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|Title:||Evidence for a novel Kit adhesion domain mediating human mast cell adhesion to structural airway cells|
|Authors:||Gough, K. C.|
Maddison, B. C.
Moiseeva, Elena P.
|Citation:||Respiratory Research 2015, 16, 86|
|Abstract:||BACKGROUND: Human lung mast cells (HLMCs) infiltrate the airway epithelium and airway smooth muscle (ASM) in asthmatic airways. The mechanism of HLMC adhesion to both cell types is only partly defined, and adhesion is not inhibited by function-blocking anti-Kit and anti-stem cell factor (SCF) antibodies. Our aim was to identify adhesion molecules expressed by human mast cells that mediate adhesion to human ASM cells (HASMCs) and human airway epithelial cells. METHODS: We used phage-display to isolate single chain Fv (scFv) antibodies with adhesion-blocking properties from rabbits immunised with HLMC and HMC-1 membrane proteins. RESULTS: Post-immune rabbit serum labelled HLMCs in flow cytometry and inhibited their adhesion to human BEAS-2B epithelial cells. Mast cell-specific scFvs were identified which labelled mast cells but not Jurkat cells by flow cytometry. Of these, one scFv (A1) consistently inhibited mast cell adhesion to HASMCs and BEAS-2B epithelial cells by about 30 %. A1 immunoprecipitated Kit (CD117) from HMC-1 lysates and bound to a human Kit-expressing mouse mast cell line, but did not interfere with SCF-dependent Kit signalling. CONCLUSION: Kit contributes to human mast cell adhesion to human airway epithelial cells and HASMCs, but may utilise a previously unidentified adhesion domain that lies outside the SCF binding site. Targeting this adhesion pathway might offer a novel approach for the inhibition of mast cell interactions with structural airway cells, without detrimental effects on Kit signalling in other tissues.|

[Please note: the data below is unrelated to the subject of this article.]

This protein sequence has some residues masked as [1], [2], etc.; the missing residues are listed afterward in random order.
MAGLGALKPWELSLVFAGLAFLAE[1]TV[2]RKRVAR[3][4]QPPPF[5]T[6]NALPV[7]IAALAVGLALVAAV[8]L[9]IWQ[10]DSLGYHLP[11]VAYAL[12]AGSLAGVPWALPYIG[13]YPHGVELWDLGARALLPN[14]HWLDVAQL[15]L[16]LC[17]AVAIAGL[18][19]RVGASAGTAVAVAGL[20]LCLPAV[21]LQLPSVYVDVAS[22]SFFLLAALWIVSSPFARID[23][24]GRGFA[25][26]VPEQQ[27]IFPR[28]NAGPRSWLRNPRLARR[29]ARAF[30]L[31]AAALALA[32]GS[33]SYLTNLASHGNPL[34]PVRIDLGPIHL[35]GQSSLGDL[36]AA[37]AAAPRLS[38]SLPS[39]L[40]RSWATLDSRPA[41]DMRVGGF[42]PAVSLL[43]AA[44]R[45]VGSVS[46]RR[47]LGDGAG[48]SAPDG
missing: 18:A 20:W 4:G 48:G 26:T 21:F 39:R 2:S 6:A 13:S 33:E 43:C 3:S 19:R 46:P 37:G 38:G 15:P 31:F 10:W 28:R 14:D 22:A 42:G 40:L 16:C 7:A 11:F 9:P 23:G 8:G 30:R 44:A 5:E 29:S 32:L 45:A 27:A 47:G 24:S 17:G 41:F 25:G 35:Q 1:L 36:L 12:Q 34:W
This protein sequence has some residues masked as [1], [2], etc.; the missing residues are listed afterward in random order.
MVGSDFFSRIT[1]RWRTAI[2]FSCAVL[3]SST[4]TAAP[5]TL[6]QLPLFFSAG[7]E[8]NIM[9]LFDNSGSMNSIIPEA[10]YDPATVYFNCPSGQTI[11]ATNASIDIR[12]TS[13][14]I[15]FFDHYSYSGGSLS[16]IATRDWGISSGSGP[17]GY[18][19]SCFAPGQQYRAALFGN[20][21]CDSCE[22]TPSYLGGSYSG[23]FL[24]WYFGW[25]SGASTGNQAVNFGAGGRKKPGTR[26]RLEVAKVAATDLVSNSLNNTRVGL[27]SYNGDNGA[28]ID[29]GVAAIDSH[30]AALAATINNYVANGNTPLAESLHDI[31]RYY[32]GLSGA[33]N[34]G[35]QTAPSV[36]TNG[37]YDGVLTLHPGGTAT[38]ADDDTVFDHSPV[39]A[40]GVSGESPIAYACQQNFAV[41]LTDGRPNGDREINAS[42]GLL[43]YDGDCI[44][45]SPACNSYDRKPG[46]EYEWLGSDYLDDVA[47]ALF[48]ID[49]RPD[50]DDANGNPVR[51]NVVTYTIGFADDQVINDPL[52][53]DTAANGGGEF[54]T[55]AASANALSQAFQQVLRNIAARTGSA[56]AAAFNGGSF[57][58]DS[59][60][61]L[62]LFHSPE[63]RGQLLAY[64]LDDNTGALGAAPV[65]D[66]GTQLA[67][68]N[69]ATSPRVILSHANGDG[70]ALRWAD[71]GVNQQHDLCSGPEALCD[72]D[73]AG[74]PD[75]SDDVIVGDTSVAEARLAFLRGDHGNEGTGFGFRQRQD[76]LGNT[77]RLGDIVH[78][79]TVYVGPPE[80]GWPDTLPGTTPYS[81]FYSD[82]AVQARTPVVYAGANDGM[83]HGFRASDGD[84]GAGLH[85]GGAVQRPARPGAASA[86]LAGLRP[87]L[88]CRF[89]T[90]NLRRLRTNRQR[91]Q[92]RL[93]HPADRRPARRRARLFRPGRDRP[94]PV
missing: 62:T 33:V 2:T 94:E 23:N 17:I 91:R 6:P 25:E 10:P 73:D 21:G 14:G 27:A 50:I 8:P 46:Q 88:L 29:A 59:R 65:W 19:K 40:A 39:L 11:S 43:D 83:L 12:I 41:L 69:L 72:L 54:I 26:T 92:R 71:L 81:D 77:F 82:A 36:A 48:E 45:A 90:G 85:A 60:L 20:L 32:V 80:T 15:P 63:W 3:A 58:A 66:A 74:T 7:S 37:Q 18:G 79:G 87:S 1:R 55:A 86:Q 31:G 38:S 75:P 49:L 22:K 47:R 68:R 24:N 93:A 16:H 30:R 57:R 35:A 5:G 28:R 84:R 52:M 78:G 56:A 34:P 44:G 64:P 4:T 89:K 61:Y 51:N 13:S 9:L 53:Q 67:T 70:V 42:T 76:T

|Rights:||Copyright © 2015 Gough et al. This is an Open Access article distributed under the terms of the Creative Commons Attribution License (http://creativecommons.org/licenses/by/4.0), which permits unrestricted use, distribution, and reproduction in any medium, provided the original work is properly credited. The Creative Commons Public Domain Dedication waiver (http://creativecommons.org/publicdomain/zero/1.0/) applies to the data made available in this article, unless otherwise stated.|
|Appears in Collections:||Published Articles, Dept. of Infection, Immunity and Inflammation|
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